Director Dave Green helmed the respectable family sci-fi yarn Earth to Echo so I was interested to see if he’d add the same heart and curiosity he brought to that little seen film. Taking over the reins from the bombastic Jonathan Liebesman (Wrath of the Titans), Green succumbs to the Michael Bay side of his directing psyche and delivers a movie that’s all noise. The CGI turtles feel less life-like than the previous entry and so much of the film is computer generated that action passages (nearly all at night in dark locales) turn into washes of greens and dark blues, indistinguishable from one moment to the next.
Fox manages to retain a pouty face even in the most dangerous of situations while Arnett chews so much scenery I’m shocked he wasn’t 500 lbs by the time the film wrapped. Perry continues to be an absolute disaster of an actor but he’s given a run for his money by Stephen Amell as fan favorite Casey Jones. Poor Amell has to recite the most terrible dialogue from Josh Applebaum (Mission: Impossible – Ghost Protocol) and Andre Nemec’s pathetic script, though I think if Amell was a better actor he could have made it less laughable. I mean, the awful lines can be given some dramatic weight and three-time Oscar nominee Laura Linney (Mr. Holmes) shows us how its done. Make no mistake, Linney’s performance is as terrible as the rest but at least she knows she’s slumming it and nabbing a neat paycheck for her trouble.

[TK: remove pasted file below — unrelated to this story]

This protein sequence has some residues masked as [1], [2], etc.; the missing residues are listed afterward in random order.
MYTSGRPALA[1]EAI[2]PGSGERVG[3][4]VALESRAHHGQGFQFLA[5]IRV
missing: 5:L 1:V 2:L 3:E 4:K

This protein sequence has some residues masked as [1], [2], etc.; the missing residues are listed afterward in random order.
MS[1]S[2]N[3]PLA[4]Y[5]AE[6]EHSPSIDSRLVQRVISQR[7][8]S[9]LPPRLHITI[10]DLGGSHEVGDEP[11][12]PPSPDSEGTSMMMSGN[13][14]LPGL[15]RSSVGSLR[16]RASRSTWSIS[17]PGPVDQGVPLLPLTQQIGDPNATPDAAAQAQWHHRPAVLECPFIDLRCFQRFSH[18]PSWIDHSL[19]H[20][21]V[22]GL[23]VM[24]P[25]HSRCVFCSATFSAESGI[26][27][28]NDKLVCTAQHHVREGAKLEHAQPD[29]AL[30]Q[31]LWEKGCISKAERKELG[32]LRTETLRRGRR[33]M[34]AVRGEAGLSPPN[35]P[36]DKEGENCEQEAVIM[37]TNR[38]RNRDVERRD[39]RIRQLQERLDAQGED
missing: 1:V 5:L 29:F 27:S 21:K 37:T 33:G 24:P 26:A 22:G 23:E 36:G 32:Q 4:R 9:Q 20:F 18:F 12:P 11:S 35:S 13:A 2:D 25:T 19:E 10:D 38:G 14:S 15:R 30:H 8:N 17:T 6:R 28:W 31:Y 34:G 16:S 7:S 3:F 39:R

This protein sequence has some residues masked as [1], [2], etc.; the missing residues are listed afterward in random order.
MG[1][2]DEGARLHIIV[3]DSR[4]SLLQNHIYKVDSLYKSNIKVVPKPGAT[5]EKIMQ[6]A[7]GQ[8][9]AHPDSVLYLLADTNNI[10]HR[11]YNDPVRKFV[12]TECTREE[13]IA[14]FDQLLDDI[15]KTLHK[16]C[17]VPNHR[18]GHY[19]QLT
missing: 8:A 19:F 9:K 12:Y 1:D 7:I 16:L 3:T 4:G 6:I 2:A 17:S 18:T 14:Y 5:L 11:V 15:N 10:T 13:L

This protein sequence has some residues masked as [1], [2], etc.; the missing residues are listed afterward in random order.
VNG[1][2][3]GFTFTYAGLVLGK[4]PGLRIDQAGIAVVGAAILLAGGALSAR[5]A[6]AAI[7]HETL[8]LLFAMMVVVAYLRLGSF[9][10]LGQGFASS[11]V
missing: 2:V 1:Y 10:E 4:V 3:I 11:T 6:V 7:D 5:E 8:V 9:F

It’s a pity that this turtle turd of a film will make enough money to warrant another installment while smaller films deserving of a TMNT -sized audience will go unnoticed this summer. Representing everything that’s terrible about summer blockbusters (no heart, no brain, no point), these Teenage Mutant Ninja Turtles need to be grounded.
Synopsis: The Turtles return to save the city from a dangerous threat.
Release Date: June 3, 2016
Thoughts: The 2014 reboot (the second attempt at one, mind you) of Teenage Mutant Ninja Turtles was a loud, crass, critically reviled bit of summer dunderheadedness…but it made a hefty profit at the box office…which leads us to this sequel subtitled Out of the Shadows. Where the first film seemed to at least attempt to find a bit of grit, this one looks like a pure gonzo fest of oversized performances, special effects, and cleavage shots of star Megan Fox (What to Expect When You’re Expecting). Fans of the TMNT franchise will likely warm at the sight of villains Bebop and Rocksteady but I see just another questionable use of CGI and likely a large waste of time.
We did it! We made it through another summer and while the outdoor heat wasn’t too bad (in Minnesota, at least) the box office was on fire.
I’ll admit that I indulged in summer fun a bit more than I should, distracting me from reviewing some key movies over the last three months so I wanted to take this opportunity to relive the summer of 2015, mentioning my thoughts on the movies that got away and analyzing the winners and losers by month and overall.